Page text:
Quote for Today: Alain de Botton

 

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We need a home in the psychological sense as much as we need one in the physical: to compensate for a vulnerability. We need a refuge to shore up our states of mind, because so much of the world is opposed to our allegiances. We need our rooms to align us to desirable versions of ourselves and to keep alive the important, evanescent sides of us.
Alain de Botton, The Architecture of Happiness

Image: Happy Place © Janko Luin with CCLicense

Quote for Today: Margaret Atwood

Mom and daughter doing housework by Julie de Graag (1877-1924).

The structure of the house was hierarchical, with my grandfather at the top, but its secret life – the life of pie crusts, clean sheets, the box of rags in the linen closet, the loaves in the oven – was female. The house, and all the objects in it, crackled with static electricity; undertows washed through it, the air was heavy with things that were known but not spoken. Like a hollow log, a drum, a church, it amplified, so that conversations whispered in it sixty years ago can be half-heard even today.

Margaret Atwood, “Significant Moments in the Life of My Mother”, Bluebeard’s Egg

Image: Mom and daughter doing housework by Julie de Graag (1877-1924). Original from the Rijks Museum. Digitally enhanced by rawpixel

Quote for Today: Tim O’Brien

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The afternoon had passed to a ghostly gray. She was struck by the immensity of things, so much water and sky and forest, and after a time it occurred to her that she’d lived a life almost entirely indoors. Her memories were indoor memories, fixed by ceilings and plastered white walls. Her whole life had been locked to geometries: suburban rectangles, city squares. First the house she’d grown up in, then dorms and apartments. The open air had been nothing but a medium of transit, a place for rooms to exist.

Tim O’Brien, In the Lake of the Woods

Image © IDuke with CCLicense

Quote for Today: Aimee Bender

 

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Listen. Look. Desire is a house. Desire needs closed space. Desire runs out of doors or windows, or slats or pinpricks, it can’t fit under the sky, too large. Close the doors. Close the windows. As soon as you laugh from nerves or make a joke or say something just to say something or get all involved with the bushes, then you blow open a window in your house of desire and it can’t heat up as well. Cold draft comes in.

Aimee Bender, Willful Creatures

Public Domain Image via Pixabay

 

Quote for Today: Sarah Moriarty

 

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The four of them stand in the cockpit of the Misdemeanor as they motor from one town to another. They pass their house, which is not theirs any longer. Libby cuts the throttle, and they stall there in front of their sprawling memory. The four of them have come up for the closing; since all of them are owners, they all must be present to sign away this place. They have given most of the land to the Maine Preservation Society, and the house, they have sold to a family who promises not to tear the whole thing down, though they know that is a lie. The oak is yellow and peeks from behind the house. The glossy white windows of the great room look down upon them. It is cold and they all wear their foul-weather gear, bright-yellow slickers, except Gwen, in a red poncho to accommodate the swell of her belly. Libby keeps one hand on the tiller and the other she slips into Tom’s hand. He gives it a squeeze and then puts his arm around her. Danny moves from the stern to stand between Tom and Gwen. They all stand on the starboard side looking at the house. Libby and Tom, then Danny, his hand resting on his brother’s shoulder, and Gwen next to him, her arms crossed over her protruding belly, her hair long and dark hanging down her back. She is no longer a beacon, but a buoy in her poncho, red right returning. The sky is gray and low and promises a choppy ferry ride to the mainland, but there in the safe haven of the harbor it is calm and windless, and the house isn’t empty, but expectant. The flat water, dark green now, lies empty, the float pulled out the month before. Going from town dock to town dock, there is no need for a tender. There is no way for them to come ashore, even if they wanted to. A house like this is not supposed to exist now. It comes from another era. It is a ghost, like the schooners that sail through the thoroughfare every summer. It is an aberration, a figment. It is their great shingled memory.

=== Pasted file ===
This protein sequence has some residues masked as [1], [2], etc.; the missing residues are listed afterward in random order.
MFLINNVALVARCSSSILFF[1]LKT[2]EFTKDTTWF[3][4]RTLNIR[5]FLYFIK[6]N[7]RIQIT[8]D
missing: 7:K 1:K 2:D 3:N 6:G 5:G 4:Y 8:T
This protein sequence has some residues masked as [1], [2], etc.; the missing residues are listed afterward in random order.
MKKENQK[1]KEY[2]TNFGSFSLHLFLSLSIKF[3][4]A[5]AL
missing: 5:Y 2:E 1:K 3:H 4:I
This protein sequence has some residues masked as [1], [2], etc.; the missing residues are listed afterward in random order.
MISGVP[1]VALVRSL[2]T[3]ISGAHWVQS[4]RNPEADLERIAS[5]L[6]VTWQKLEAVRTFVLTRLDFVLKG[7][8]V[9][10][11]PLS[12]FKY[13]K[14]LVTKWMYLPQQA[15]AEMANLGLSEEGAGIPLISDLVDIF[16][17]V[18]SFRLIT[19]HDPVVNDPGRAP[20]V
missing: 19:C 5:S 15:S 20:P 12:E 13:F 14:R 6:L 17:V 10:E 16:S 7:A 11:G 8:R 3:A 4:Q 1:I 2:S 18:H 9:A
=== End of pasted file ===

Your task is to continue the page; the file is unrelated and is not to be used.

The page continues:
Sarah Moriarty, North Haven

Public Domain Image via PxHere

Quote for Today: Shirley Jackson

 

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No live organism can continue for long to exist sanely under conditions of absolute reality; even larks and katydids are supposed, by some, to dream. Hill House, not sane, stood by itself against its hills, holding darkness within; it had stood so for eighty years and might stand for eighty more. Within, walls continued upright, bricks met neatly, floors were firm, and doors were sensibly shut; silence lay steadily against the wood and stone of Hill House, and whatever walked there, walked alone.
Shirley Jackson, The Haunting of Hill House

Public Domain Image via Pixabay